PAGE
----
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Edit Comments XT Plugin

Edit Comments XT is a simple WordPress plugin that allows commenters to edit their own comments. To edit a comment, a user must have the same IP address as the user that made the comment and they must also make the edit within a specific time frame. The default edit time window is 30 minutes, but it can be changed easily in the plugin’s option page.

If you’re logged in to WordPress, it will use the more feature-enhanced wp-admin comment editing screen, but if you aren’t then it will just allow you to edit the content of your comment. It’s a good idea to test the plugin from a logged-out view as well.

Edit Comments XT is based on Andrew Sutherland’s great Edit Comments plugin and works with WordPress 2.1.x and 2.2.x. Also, the security issues of Andrew’s plugin have been addressed & resolved.

Screenshot of the options (click to enlarge):
Edit Comments XT



Unfortunately, the edits required to make this plugin work are fairly extensive. They don’t, however, require any core edits, which means upgrading WordPress versions will not affect this plugin. I’ll try to explain the edits the best I can.

  1. Decompress the .zip archive and upload the files into your plugins folder (located at /wp-content/plugins/) or into a sub folder of the plugins folder.
  2. Activate the plugin from your WordPress admin panel.
  3. Optional: Navigate to WordPress admin panel > Options > Edit Comments XT and modify the options.
  4. Here’s where it gets tricky. We’re going to need to make some changes to the comments.php file of your theme. This file is located in /wp-content/themes/**YOUR THEME NAME***/comments.php.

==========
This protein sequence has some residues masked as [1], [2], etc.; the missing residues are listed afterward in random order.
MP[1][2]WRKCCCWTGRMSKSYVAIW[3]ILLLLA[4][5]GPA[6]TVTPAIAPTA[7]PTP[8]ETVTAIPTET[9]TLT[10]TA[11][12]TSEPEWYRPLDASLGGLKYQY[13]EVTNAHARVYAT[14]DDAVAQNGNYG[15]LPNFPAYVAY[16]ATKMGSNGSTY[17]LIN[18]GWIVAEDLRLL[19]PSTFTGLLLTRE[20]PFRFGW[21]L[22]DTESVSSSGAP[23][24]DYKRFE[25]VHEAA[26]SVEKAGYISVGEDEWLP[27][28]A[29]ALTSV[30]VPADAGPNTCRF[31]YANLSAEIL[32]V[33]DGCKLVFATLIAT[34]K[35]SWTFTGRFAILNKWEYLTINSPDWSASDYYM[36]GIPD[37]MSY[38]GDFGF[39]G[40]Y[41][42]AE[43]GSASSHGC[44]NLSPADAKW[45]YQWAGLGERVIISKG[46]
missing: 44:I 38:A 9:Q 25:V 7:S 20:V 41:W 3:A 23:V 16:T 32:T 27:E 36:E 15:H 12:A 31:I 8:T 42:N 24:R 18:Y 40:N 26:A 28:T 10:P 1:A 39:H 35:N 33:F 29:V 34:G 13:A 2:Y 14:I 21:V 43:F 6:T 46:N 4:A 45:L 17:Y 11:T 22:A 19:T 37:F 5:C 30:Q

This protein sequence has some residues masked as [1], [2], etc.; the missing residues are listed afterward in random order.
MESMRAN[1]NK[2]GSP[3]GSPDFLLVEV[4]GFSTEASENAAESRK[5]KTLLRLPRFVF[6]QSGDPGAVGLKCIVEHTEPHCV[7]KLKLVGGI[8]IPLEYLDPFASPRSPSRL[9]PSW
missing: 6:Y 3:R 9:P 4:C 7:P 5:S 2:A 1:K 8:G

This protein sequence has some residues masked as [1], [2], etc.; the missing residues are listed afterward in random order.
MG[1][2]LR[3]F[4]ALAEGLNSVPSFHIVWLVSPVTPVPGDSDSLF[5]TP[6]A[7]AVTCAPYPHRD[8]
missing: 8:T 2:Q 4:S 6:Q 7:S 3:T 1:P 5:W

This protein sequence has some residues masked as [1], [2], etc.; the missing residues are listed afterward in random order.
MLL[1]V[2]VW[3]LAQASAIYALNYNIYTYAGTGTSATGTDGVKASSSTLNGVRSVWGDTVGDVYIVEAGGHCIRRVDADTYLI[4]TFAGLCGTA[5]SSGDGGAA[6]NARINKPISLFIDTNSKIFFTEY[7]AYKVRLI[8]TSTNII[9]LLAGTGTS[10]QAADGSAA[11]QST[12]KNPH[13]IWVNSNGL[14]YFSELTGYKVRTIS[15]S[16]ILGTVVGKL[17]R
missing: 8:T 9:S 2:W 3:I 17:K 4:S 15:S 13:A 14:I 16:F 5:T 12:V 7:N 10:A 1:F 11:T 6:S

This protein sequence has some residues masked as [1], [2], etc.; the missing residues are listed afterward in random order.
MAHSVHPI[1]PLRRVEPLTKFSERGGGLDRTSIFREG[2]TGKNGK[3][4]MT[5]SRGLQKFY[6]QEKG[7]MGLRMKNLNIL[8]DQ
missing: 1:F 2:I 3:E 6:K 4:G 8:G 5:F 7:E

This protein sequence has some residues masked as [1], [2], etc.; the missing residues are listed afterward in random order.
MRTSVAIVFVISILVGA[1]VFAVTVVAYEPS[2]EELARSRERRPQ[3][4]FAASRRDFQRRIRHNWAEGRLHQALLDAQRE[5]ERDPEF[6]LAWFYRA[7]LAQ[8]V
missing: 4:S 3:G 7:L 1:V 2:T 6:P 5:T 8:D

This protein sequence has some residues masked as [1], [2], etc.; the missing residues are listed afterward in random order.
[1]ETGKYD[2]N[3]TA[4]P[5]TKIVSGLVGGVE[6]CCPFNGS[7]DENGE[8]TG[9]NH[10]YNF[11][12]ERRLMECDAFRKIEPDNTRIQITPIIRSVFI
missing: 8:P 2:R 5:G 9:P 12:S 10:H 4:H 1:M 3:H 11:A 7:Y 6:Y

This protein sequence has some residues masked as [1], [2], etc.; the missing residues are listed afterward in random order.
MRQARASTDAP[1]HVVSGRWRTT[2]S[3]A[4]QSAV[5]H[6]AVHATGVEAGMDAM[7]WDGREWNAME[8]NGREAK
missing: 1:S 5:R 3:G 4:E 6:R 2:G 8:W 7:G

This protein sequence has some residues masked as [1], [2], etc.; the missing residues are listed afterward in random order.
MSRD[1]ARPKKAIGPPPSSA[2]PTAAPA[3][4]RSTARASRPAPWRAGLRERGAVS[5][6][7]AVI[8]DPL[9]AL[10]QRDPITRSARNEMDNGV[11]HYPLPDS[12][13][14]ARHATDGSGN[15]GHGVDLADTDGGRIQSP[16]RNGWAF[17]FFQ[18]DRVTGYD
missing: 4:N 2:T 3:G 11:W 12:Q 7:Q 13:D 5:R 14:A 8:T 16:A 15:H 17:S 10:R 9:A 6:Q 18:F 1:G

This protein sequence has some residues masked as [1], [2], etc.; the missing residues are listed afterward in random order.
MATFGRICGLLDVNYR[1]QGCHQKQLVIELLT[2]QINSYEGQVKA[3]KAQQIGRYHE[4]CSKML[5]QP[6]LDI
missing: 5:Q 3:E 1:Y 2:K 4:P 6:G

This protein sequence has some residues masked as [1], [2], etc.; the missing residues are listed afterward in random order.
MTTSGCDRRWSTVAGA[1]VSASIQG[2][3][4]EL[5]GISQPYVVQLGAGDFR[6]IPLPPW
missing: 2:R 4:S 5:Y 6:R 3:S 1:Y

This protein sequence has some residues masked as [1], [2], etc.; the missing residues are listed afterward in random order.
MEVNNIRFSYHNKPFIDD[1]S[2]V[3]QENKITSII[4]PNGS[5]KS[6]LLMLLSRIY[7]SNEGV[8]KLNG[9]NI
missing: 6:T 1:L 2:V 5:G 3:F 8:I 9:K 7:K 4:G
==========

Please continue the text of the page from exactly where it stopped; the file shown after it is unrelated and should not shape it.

Before we make any edits, let’s make a backup of comments.php. Copy the file and name it comments-backup.php. You should now have two comment files in your theme directory, one called comments-backup.php and one called comments.php.

    NOTE: For people using the default theme, Kubrick, I’ve included a modified copy of the comments.php file. It contains all the edits needed to make the plugin work. If you’re using a Kubrick-based theme, that file may also work for you.

  5. For the rest of you, it’ll require quite a bit of tweaking to get it right. Make the following edits to your comments.php file:
    1. First thing to do is add the link that users will click on to edit their comments. This will be added within the comment loop. The beginning of the comment loop looks like this:
      <?php foreach ($comments as $comment) : ?>

      And the end of the comment loop looks like:

      <?php endforeach; /* end for each comment */ ?>

      Anything in between those two bits of code will be repeated for each comment. We need to add a tag that will create the link somewhere in this loop. The code is: . An example would be: